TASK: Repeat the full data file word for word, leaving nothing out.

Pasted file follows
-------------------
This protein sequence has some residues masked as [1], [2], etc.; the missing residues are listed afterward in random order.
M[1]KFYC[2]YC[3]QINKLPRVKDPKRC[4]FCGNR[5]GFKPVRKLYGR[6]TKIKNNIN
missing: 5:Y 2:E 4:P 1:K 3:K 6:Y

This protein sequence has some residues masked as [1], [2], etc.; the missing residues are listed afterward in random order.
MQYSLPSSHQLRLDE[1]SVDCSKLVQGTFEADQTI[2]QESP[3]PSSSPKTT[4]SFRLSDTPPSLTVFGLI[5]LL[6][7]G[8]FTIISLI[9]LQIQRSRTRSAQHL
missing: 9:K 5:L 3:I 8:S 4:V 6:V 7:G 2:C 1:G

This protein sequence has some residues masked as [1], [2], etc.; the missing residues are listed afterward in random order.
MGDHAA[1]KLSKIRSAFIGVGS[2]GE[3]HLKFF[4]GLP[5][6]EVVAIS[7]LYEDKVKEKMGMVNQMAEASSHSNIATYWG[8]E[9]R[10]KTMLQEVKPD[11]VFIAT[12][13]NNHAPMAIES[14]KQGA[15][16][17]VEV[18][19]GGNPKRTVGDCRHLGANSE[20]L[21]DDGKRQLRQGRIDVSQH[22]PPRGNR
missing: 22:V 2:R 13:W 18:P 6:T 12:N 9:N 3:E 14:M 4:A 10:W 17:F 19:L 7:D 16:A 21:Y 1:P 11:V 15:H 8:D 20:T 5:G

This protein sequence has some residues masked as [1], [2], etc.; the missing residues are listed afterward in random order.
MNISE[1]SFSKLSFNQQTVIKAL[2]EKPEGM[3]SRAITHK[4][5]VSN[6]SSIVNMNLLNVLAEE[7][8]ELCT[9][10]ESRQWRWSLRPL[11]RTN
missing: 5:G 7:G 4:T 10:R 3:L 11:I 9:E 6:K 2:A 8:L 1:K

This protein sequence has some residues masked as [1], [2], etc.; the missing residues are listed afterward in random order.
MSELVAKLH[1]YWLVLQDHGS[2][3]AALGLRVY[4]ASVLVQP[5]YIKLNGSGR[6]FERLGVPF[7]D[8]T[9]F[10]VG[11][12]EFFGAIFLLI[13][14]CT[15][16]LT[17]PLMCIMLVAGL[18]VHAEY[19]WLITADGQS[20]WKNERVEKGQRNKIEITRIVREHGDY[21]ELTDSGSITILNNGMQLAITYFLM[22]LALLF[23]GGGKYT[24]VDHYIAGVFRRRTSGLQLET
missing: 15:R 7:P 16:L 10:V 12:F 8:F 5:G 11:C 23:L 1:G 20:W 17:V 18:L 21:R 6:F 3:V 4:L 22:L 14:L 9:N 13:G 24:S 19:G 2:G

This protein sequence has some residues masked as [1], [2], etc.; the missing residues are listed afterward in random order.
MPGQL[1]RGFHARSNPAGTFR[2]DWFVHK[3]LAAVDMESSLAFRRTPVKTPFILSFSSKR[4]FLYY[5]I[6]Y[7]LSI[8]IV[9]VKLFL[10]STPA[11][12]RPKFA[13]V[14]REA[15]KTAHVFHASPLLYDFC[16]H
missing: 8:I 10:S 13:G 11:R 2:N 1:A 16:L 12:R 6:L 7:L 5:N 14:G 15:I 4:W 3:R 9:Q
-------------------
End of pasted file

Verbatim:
This protein sequence has some residues masked as [1], [2], etc.; the missing residues are listed afterward in random order.
M[1]KFYC[2]YC[3]QINKLPRVKDPKRC[4]FCGNR[5]GFKPVRKLYGR[6]TKIKNNIN
missing: 5:Y 2:E 4:P 1:K 3:K 6:Y

This protein sequence has some residues masked as [1], [2], etc.; the missing residues are listed afterward in random order.
MQYSLPSSHQLRLDE[1]SVDCSKLVQGTFEADQTI[2]QESP[3]PSSSPKTT[4]SFRLSDTPPSLTVFGLI[5]LL[6][7]G[8]FTIISLI[9]LQIQRSRTRSAQHL
missing: 9:K 5:L 3:I 8:S 4:V 6:V 7:G 2:C 1:G

This protein sequence has some residues masked as [1], [2], etc.; the missing residues are listed afterward in random order.
MGDHAA[1]KLSKIRSAFIGVGS[2]GE[3]HLKFF[4]GLP[5][6]EVVAIS[7]LYEDKVKEKMGMVNQMAEASSHSNIATYWG[8]E[9]R[10]KTMLQEVKPD[11]VFIAT[12][13]NNHAPMAIES[14]KQGA[15][16][17]VEV[18][19]GGNPKRTVGDCRHLGANSE[20]L[21]DDGKRQLRQGRIDVSQH[22]PPRGNR
missing: 22:V 2:R 13:W 18:P 6:T 12:N 9:N 3:E 14:M 4:A 10:W 17:F 19:L 7:D 16:A 21:Y 1:P 11:V 15:H 8:D 20:T 5:G

This protein sequence has some residues masked as [1], [2], etc.; the missing residues are listed afterward in random order.
MNISE[1]SFSKLSFNQQTVIKAL[2]EKPEGM[3]SRAITHK[4][5]VSN[6]SSIVNMNLLNVLAEE[7][8]ELCT[9][10]ESRQWRWSLRPL[11]RTN
missing: 5:G 7:G 4:T 10:R 3:L 11:I 9:E 6:K 2:A 8:L 1:K

This protein sequence has some residues masked as [1], [2], etc.; the missing residues are listed afterward in random order.
MSELVAKLH[1]YWLVLQDHGS[2][3]AALGLRVY[4]ASVLVQP[5]YIKLNGSGR[6]FERLGVPF[7]D[8]T[9]F[10]VG[11][12]EFFGAIFLLI[13][14]CT[15][16]LT[17]PLMCIMLVAGL[18]VHAEY[19]WLITADGQS[20]WKNERVEKGQRNKIEITRIVREHGDY[21]ELTDSGSITILNNGMQLAITYFLM[22]LALLF[23]GGGKYT[24]VDHYIAGVFRRRTSGLQLET
missing: 15:R 7:P 16:L 10:V 12:F 8:F 5:G 11:C 23:L 1:G 20:W 17:V 18:L 21:R 6:F 3:V 4:L 22:L 14:L 9:N 13:G 24:S 19:G 2:G

This protein sequence has some residues masked as [1], [2], etc.; the missing residues are listed afterward in random order.
MPGQL[1]RGFHARSNPAGTFR[2]DWFVHK[3]LAAVDMESSLAFRRTPVKTPFILSFSSKR[4]FLYY[5]I[6]Y[7]LSI[8]IV[9]VKLFL[10]STPA[11][12]RPKFA[13]V[14]REA[15]KTAHVFHASPLLYDFC[16]H
missing: 8:I 10:S 13:G 11:R 2:N 1:A 16:L 12:R 6:L 7:L 5:N 14:G 15:I 4:W 3:R 9:Q